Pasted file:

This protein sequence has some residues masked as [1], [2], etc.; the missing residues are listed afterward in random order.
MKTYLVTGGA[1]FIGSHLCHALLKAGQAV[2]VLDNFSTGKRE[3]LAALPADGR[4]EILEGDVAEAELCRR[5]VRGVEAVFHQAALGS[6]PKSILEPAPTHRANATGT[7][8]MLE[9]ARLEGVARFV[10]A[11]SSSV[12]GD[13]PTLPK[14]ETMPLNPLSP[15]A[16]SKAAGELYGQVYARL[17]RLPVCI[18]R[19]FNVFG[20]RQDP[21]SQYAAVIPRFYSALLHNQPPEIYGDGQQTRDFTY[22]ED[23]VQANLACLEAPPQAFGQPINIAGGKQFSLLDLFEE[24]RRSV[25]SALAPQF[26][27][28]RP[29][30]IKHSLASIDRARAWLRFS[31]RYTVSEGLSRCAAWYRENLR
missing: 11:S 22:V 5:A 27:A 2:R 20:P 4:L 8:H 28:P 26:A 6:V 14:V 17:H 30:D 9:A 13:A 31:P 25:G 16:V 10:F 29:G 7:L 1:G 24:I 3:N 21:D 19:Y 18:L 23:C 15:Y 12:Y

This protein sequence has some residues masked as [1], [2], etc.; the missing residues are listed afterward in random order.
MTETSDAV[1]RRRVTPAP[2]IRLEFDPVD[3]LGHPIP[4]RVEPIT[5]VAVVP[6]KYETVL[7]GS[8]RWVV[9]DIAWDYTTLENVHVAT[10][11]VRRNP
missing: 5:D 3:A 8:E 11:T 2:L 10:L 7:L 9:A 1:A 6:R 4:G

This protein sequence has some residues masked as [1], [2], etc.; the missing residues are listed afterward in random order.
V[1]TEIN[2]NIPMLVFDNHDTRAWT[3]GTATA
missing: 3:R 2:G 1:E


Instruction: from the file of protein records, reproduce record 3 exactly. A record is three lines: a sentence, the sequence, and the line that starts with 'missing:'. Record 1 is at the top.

This protein sequence has some residues masked as [1], [2], etc.; the missing residues are listed afterward in random order.
V[1]TEIN[2]NIPMLVFDNHDTRAWT[3]GTATA
missing: 3:R 2:G 1:E